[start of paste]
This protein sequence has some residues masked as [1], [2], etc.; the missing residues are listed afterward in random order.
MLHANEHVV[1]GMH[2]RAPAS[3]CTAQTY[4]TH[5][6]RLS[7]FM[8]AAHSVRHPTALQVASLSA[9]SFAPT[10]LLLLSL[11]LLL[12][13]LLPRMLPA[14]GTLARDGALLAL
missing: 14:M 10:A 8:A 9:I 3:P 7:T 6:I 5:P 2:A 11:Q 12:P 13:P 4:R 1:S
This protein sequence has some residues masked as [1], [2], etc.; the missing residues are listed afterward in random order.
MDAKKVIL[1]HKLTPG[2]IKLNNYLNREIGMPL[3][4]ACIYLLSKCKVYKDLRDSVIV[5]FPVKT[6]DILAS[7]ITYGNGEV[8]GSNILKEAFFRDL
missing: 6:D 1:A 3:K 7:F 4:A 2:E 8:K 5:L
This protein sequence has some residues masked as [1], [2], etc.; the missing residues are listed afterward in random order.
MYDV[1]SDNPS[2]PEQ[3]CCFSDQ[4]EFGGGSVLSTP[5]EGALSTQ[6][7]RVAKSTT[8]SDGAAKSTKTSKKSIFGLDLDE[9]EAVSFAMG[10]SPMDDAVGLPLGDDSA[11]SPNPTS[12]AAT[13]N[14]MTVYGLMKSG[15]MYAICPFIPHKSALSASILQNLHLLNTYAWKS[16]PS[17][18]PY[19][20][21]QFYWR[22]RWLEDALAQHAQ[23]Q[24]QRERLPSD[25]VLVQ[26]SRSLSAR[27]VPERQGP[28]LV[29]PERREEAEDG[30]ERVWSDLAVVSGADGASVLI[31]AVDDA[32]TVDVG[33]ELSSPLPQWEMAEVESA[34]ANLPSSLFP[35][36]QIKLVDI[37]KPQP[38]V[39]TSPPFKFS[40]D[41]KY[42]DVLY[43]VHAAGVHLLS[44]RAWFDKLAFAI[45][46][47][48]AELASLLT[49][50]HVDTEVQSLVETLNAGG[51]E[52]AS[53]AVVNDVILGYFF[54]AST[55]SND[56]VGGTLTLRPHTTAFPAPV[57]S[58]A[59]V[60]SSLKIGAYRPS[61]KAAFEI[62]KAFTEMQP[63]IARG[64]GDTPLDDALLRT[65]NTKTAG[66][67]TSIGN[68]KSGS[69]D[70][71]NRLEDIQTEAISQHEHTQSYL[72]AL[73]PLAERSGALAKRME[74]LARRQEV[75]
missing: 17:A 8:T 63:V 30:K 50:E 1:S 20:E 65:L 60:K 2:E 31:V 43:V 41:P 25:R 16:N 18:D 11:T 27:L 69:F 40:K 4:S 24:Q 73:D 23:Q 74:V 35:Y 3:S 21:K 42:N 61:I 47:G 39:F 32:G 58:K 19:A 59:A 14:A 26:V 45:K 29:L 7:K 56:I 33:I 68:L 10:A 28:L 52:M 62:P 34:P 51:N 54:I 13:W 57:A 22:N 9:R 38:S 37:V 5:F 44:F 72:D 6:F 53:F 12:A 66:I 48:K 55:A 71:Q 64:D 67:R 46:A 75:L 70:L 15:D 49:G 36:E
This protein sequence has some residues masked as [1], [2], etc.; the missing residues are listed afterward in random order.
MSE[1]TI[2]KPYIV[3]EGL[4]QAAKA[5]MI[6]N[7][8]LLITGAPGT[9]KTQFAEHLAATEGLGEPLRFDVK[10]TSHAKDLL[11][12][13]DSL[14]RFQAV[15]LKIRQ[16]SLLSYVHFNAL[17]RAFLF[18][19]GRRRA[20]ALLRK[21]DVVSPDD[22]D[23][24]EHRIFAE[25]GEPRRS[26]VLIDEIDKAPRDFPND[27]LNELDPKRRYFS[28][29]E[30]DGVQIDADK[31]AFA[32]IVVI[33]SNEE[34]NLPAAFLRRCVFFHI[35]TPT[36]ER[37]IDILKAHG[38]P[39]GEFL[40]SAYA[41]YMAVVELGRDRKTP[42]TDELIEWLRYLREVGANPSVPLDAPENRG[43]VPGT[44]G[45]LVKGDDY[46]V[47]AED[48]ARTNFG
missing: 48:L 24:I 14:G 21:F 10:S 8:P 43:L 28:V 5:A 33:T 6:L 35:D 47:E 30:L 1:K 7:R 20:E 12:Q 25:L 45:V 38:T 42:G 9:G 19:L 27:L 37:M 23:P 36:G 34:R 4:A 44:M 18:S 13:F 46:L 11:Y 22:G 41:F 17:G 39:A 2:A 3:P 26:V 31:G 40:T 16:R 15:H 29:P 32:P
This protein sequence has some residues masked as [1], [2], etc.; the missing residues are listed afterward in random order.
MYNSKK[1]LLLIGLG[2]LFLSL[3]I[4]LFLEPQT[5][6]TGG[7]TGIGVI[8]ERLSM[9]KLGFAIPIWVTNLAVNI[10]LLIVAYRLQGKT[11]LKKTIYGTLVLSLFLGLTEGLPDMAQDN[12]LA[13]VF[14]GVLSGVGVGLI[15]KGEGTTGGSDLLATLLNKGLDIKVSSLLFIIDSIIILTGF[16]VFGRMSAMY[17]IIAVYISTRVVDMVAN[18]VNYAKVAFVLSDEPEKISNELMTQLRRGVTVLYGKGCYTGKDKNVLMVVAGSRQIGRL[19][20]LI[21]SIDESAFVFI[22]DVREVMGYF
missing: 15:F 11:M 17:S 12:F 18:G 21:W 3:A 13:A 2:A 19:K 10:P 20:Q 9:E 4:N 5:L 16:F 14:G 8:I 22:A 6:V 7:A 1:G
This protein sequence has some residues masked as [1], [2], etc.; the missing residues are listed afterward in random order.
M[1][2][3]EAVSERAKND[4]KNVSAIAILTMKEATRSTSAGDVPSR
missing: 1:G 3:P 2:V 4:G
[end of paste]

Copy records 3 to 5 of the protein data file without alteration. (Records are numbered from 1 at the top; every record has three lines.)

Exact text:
This protein sequence has some residues masked as [1], [2], etc.; the missing residues are listed afterward in random order.
MYDV[1]SDNPS[2]PEQ[3]CCFSDQ[4]EFGGGSVLSTP[5]EGALSTQ[6][7]RVAKSTT[8]SDGAAKSTKTSKKSIFGLDLDE[9]EAVSFAMG[10]SPMDDAVGLPLGDDSA[11]SPNPTS[12]AAT[13]N[14]MTVYGLMKSG[15]MYAICPFIPHKSALSASILQNLHLLNTYAWKS[16]PS[17][18]PY[19][20][21]QFYWR[22]RWLEDALAQHAQ[23]Q[24]QRERLPSD[25]VLVQ[26]SRSLSAR[27]VPERQGP[28]LV[29]PERREEAEDG[30]ERVWSDLAVVSGADGASVLI[31]AVDDA[32]TVDVG[33]ELSSPLPQWEMAEVESA[34]ANLPSSLFP[35][36]QIKLVDI[37]KPQP[38]V[39]TSPPFKFS[40]D[41]KY[42]DVLY[43]VHAAGVHLLS[44]RAWFDKLAFAI[45][46][47][48]AELASLLT[49][50]HVDTEVQSLVETLNAGG[51]E[52]AS[53]AVVNDVILGYFF[54]AST[55]SND[56]VGGTLTLRPHTTAFPAPV[57]S[58]A[59]V[60]SSLKIGAYRPS[61]KAAFEI[62]KAFTEMQP[63]IARG[64]GDTPLDDALLRT[65]NTKTAG[66][67]TSIGN[68]KSGS[69]D[70][71]NRLEDIQTEAISQHEHTQSYL[72]AL[73]PLAERSGALAKRME[74]LARRQEV[75]
missing: 17:A 8:T 63:V 30:K 50:E 1:S 20:E 65:L 60:K 2:E 31:V 43:V 41:P 25:R 16:N 18:D 11:T 27:L 69:F 40:K 4:S 24:Q 73:D 23:Q 74:V 35:Y 3:S 21:K 42:N 61:I 47:G 39:F 32:G 58:K 19:A 59:A 14:A 26:V 45:K 29:L 7:K 56:I 33:I 68:L 10:A 28:L 52:M 62:P 34:P 51:N 54:I 13:W 57:A 22:N 9:R 38:S 37:V 5:F 44:F 72:D 6:F 53:F 12:A 66:I 48:K 55:A 71:Q 64:D 67:R 46:A 75:L 70:L 15:D 49:G 36:E
This protein sequence has some residues masked as [1], [2], etc.; the missing residues are listed afterward in random order.
MSE[1]TI[2]KPYIV[3]EGL[4]QAAKA[5]MI[6]N[7][8]LLITGAPGT[9]KTQFAEHLAATEGLGEPLRFDVK[10]TSHAKDLL[11][12][13]DSL[14]RFQAV[15]LKIRQ[16]SLLSYVHFNAL[17]RAFLF[18][19]GRRRA[20]ALLRK[21]DVVSPDD[22]D[23][24]EHRIFAE[25]GEPRRS[26]VLIDEIDKAPRDFPND[27]LNELDPKRRYFS[28][29]E[30]DGVQIDADK[31]AFA[32]IVVI[33]SNEE[34]NLPAAFLRRCVFFHI[35]TPT[36]ER[37]IDILKAHG[38]P[39]GEFL[40]SAYA[41]YMAVVELGRDRKTP[42]TDELIEWLRYLREVGANPSVPLDAPENRG[43]VPGT[44]G[45]LVKGDDY[46]V[47]AED[48]ARTNFG
missing: 48:L 24:I 14:G 21:F 10:S 8:P 43:L 28:V 5:A 33:T 6:L 35:D 47:E 30:L 1:K 7:R 20:E 12:Q 25:L 45:V 38:T 42:G 9:G 19:L 27:L 37:M 23:P 36:G 34:R 4:A 44:M 18:S 13:F 46:L 11:Y 22:G 41:F 17:G 39:A 2:A 3:P 26:V 31:G 40:T 16:R 15:H 29:P 32:P
This protein sequence has some residues masked as [1], [2], etc.; the missing residues are listed afterward in random order.
MYNSKK[1]LLLIGLG[2]LFLSL[3]I[4]LFLEPQT[5][6]TGG[7]TGIGVI[8]ERLSM[9]KLGFAIPIWVTNLAVNI[10]LLIVAYRLQGKT[11]LKKTIYGTLVLSLFLGLTEGLPDMAQDN[12]LA[13]VF[14]GVLSGVGVGLI[15]KGEGTTGGSDLLATLLNKGLDIKVSSLLFIIDSIIILTGF[16]VFGRMSAMY[17]IIAVYISTRVVDMVAN[18]VNYAKVAFVLSDEPEKISNELMTQLRRGVTVLYGKGCYTGKDKNVLMVVAGSRQIGRL[19][20]LI[21]SIDESAFVFI[22]DVREVMGYF
missing: 15:F 11:M 17:S 12:F 18:G 21:W 3:A 13:A 2:A 19:K 10:P 20:Q 9:E 4:N 5:L 16:F 14:G 8:I 22:A 6:V 7:A 1:G